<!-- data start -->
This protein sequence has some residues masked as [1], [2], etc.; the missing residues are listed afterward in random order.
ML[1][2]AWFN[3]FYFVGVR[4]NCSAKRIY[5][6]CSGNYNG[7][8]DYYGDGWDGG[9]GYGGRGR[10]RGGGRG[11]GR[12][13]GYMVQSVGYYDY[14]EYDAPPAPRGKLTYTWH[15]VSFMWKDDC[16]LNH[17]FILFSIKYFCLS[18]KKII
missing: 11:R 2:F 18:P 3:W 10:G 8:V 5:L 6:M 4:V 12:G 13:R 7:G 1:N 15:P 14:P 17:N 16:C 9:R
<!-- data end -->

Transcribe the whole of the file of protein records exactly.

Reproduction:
This protein sequence has some residues masked as [1], [2], etc.; the missing residues are listed afterward in random order.
ML[1][2]AWFN[3]FYFVGVR[4]NCSAKRIY[5][6]CSGNYNG[7][8]DYYGDGWDGG[9]GYGGRGR[10]RGGGRG[11]GR[12][13]GYMVQSVGYYDY[14]EYDAPPAPRGKLTYTWH[15]VSFMWKDDC[16]LNH[17]FILFSIKYFCLS[18]KKII
missing: 11:R 2:F 18:P 3:W 10:G 8:V 5:L 6:M 4:V 12:G 13:R 7:G 1:N 15:P 14:P 17:N 16:C 9:R